Live by the car, get stuck in traffic with the car:
The first Burning Man festival after three years of COVID pandemic delays ended rather unceremoniously as exhausted revelers endured an apocalyptic eight-hour traffic jam in the sweltering desert to leave the site. Twitter posts depicting the post-revelry congestion — and a bizarre “Thunderdome”-style fight — are going viral online.
“Exodus wait time is currently around 8 hours,” Burning Man’s official travel account confirmed regarding the bash, which saw 80,000 Burners descend on the Black Rock Desert in Gerlach, Nevada, for nine days ending Monday. “Consider delaying your departure until conditions improve.”…
Meanwhile, one burned-out reveler posted photos depicting 15 lanes of traffic that were clogged bumper to bumper for miles like something out of a classic disaster movie.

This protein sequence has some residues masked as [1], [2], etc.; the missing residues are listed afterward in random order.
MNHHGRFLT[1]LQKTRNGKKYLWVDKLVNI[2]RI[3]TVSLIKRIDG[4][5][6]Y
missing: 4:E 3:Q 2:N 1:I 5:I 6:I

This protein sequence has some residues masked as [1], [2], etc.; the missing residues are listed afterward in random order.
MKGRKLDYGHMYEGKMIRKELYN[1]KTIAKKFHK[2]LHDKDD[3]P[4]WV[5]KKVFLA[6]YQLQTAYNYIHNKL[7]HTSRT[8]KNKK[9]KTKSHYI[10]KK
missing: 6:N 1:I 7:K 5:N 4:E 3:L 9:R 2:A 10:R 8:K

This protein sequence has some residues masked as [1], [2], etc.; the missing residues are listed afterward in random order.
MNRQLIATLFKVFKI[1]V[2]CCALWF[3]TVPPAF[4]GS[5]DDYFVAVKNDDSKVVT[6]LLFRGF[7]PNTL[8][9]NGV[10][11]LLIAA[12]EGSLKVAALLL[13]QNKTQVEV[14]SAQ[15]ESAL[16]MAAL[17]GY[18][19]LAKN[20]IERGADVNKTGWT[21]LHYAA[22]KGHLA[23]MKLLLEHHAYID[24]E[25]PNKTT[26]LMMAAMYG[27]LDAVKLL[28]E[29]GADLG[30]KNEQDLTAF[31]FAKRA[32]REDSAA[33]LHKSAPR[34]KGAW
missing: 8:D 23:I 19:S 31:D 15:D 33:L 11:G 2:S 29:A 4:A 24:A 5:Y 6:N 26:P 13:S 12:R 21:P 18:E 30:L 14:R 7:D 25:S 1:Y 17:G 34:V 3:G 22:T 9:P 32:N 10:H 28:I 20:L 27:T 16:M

At least this traffic jam had different scenery compared to the typical highway landscapes found in metropolitan areas?
The car may be essential to the American way of life – and celebrations of life – but traffic jams are one consequence many would hope to avoid. It offers freedom for individual drivers to go when they want at a pace partly of their own choosing, yet the system of roads and land uses can easily lead to backups and delays that limit such perceived freedoms. The car commercials featuring people enjoying driving on the open road do not typically reference any traffic jams. Or, how many movies or TV shows show the difficulties of traffic congestion? After a period of festival-going, just how frustrating is a long traffic jam?